Friday, March 03, 2006


1. President Bush's Interfaith Meeting Replaces Visit to Akshardham Delhi Temple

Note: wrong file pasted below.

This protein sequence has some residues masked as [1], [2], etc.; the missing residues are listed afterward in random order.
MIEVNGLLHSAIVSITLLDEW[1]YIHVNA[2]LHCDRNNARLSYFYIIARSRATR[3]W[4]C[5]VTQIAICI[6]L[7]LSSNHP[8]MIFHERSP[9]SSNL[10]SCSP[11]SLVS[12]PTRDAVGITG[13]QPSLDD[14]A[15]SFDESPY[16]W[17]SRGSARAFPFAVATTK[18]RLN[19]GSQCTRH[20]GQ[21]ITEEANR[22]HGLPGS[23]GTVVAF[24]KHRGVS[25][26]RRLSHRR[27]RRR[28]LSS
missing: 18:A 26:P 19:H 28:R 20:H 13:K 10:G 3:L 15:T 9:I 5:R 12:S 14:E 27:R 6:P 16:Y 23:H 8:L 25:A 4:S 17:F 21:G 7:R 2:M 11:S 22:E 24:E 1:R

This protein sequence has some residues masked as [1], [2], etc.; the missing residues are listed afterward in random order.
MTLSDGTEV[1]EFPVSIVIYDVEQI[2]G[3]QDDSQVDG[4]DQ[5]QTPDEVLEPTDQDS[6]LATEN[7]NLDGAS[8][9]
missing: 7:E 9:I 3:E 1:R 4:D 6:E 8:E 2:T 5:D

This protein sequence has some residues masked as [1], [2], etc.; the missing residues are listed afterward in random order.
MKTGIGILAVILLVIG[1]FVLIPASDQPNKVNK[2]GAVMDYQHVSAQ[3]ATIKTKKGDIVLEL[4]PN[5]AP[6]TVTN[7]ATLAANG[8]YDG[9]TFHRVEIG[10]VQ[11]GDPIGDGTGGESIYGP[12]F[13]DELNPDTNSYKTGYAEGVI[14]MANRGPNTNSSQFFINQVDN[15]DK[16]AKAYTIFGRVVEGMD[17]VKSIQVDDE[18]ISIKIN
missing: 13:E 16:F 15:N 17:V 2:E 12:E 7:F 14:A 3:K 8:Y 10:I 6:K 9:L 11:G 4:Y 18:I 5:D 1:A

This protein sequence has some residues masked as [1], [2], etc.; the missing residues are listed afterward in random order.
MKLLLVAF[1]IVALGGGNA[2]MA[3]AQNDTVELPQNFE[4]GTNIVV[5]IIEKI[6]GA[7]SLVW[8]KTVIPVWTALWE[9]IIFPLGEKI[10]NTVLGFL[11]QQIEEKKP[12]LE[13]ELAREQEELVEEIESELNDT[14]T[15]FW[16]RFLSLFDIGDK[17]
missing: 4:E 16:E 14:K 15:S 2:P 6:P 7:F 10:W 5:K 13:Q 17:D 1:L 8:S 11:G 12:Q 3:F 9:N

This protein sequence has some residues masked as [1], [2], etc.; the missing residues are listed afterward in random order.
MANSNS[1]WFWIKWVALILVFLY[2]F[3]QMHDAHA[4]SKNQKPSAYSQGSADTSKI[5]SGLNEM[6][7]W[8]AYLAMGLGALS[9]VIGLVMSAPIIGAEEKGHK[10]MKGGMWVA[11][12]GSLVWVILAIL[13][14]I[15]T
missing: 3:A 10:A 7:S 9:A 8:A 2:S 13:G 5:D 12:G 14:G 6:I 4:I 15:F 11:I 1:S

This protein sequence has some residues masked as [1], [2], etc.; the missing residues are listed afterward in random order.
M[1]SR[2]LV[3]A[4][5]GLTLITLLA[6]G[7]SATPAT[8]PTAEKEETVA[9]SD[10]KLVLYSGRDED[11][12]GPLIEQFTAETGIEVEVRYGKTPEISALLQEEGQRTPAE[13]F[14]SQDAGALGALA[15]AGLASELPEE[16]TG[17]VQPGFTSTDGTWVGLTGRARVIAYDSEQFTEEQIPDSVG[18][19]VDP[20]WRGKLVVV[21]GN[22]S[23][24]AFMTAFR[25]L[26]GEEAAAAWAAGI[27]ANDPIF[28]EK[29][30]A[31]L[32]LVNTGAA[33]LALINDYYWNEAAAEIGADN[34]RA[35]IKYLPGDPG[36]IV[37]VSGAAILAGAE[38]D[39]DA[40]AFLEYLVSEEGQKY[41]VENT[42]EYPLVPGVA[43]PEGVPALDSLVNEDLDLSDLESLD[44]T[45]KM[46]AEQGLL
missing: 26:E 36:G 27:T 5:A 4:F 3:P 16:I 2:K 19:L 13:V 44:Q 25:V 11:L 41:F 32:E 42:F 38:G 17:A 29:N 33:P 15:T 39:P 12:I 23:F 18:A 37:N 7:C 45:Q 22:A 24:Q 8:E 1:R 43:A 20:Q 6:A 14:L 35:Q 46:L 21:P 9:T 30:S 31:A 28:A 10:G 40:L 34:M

NEW DELHI, INDIA, March 1, 2006: US President George W. Bush will hold a meeting with nine prominent persons representing five religions tomorrow including a Shia leader from Lucknow, a Tibetan monk and a Dalit scholar. Bush will meet these religious leaders on Thursday afternoon following the lunch hosted by Prime Minister Manmohan Singh. This list includes Mohammed Ammar Rizvi, a politician and Shia leader from Lucknow, Swami Agnivesh, Doboom Tulku, a Buddhist monk and scholar from Tibet House, Tarlochan Singh and Syed Zafar Mahmood, an advisor to the government and member of the Sachar committee looking into the socioeconomic status of Muslims in India. While Washington has been keen on the idea right from the start, sources said, there was some discomfort in New Delhi over such a meeting. Initially, the US was toying with the idea of holding this in the form of a ceremony at the Akshardham temple but decided against it after feelers that these meetings must not be made a public affair. Sources said there was also a security rationale in not going ahead with an inter-religious public meeting given that some religious organizations are protesting the Bush visit. As a result, this interaction is being called a "private meeting" by Indian authorities while the US side is more candid with National Security Advisor Stephen Hadley indicating such a meeting ahead of the visit. Bush is known to be sensitive to religion and takes these scruples seriously. He has often remarked at meetings that India despite its huge Muslim population, does not have an Al-Qaeda operative and said so in admiration while introducing the Prime Minister to wife Laura Bush last July. Some of the other religious heads include L. M. Singhvi from the Jain community, James Massey, a prominent Dalit scholar, spokesperson for the Catholic Archdiocese in Delhi Dominique Emmanuel and Acharya Sri Vasa Goswami from the Sri Chaitanya Sansthan.


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